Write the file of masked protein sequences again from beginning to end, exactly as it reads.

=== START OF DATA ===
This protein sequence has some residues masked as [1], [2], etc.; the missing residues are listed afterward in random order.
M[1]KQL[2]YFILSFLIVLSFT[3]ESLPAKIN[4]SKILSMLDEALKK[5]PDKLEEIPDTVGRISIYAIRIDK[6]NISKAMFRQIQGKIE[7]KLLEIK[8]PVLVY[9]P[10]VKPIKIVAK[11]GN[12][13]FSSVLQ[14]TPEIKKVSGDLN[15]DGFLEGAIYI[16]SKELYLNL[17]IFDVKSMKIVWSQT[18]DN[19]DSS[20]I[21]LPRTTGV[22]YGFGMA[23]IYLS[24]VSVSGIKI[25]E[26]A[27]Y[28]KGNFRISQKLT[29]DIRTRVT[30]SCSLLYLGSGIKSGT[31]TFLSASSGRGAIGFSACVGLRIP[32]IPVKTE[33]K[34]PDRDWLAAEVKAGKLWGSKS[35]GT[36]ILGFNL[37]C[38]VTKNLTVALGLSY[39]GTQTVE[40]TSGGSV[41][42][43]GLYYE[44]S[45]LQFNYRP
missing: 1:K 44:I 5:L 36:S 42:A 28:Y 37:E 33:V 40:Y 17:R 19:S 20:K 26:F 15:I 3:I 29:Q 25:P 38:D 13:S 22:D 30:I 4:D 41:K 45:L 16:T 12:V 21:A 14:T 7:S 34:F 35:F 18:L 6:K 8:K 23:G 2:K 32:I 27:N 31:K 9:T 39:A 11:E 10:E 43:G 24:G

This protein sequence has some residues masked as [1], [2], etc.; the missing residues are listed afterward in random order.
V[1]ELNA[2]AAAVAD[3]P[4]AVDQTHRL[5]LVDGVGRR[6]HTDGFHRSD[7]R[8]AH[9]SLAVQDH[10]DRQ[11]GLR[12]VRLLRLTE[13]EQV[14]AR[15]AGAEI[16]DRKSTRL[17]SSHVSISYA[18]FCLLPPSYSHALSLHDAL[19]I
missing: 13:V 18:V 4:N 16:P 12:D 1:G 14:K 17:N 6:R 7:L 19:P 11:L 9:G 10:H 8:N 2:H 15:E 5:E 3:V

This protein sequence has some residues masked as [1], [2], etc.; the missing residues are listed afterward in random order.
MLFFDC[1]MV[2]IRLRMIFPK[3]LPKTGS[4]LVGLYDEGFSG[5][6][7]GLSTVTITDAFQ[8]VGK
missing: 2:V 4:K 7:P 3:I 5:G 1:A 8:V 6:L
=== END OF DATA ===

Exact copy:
This protein sequence has some residues masked as [1], [2], etc.; the missing residues are listed afterward in random order.
M[1]KQL[2]YFILSFLIVLSFT[3]ESLPAKIN[4]SKILSMLDEALKK[5]PDKLEEIPDTVGRISIYAIRIDK[6]NISKAMFRQIQGKIE[7]KLLEIK[8]PVLVY[9]P[10]VKPIKIVAK[11]GN[12][13]FSSVLQ[14]TPEIKKVSGDLN[15]DGFLEGAIYI[16]SKELYLNL[17]IFDVKSMKIVWSQT[18]DN[19]DSS[20]I[21]LPRTTGV[22]YGFGMA[23]IYLS[24]VSVSGIKI[25]E[26]A[27]Y[28]KGNFRISQKLT[29]DIRTRVT[30]SCSLLYLGSGIKSGT[31]TFLSASSGRGAIGFSACVGLRIP[32]IPVKTE[33]K[34]PDRDWLAAEVKAGKLWGSKS[35]GT[36]ILGFNL[37]C[38]VTKNLTVALGLSY[39]GTQTVE[40]TSGGSV[41][42][43]GLYYE[44]S[45]LQFNYRP
missing: 1:K 44:I 5:L 36:S 42:A 28:Y 37:E 33:V 40:Y 17:R 19:S 20:K 26:F 15:I 3:I 29:Q 25:P 38:D 13:S 22:D 30:I 4:D 41:K 45:L 16:T 12:V 21:A 14:T 7:S 34:F 35:F 18:L 6:K 8:K 23:G 2:K 32:I 27:N 31:K 9:T 39:A 11:E 10:E 43:G 24:G

This protein sequence has some residues masked as [1], [2], etc.; the missing residues are listed afterward in random order.
V[1]ELNA[2]AAAVAD[3]P[4]AVDQTHRL[5]LVDGVGRR[6]HTDGFHRSD[7]R[8]AH[9]SLAVQDH[10]DRQ[11]GLR[12]VRLLRLTE[13]EQV[14]AR[15]AGAEI[16]DRKSTRL[17]SSHVSISYA[18]FCLLPPSYSHALSLHDAL[19]I
missing: 13:V 18:V 4:N 16:P 12:D 1:G 14:K 17:N 6:R 7:L 19:P 11:L 9:G 10:H 8:N 2:H 15:E 5:E 3:V

This protein sequence has some residues masked as [1], [2], etc.; the missing residues are listed afterward in random order.
MLFFDC[1]MV[2]IRLRMIFPK[3]LPKTGS[4]LVGLYDEGFSG[5][6][7]GLSTVTITDAFQ[8]VGK
missing: 2:V 4:K 7:P 3:I 5:G 1:A 8:V 6:L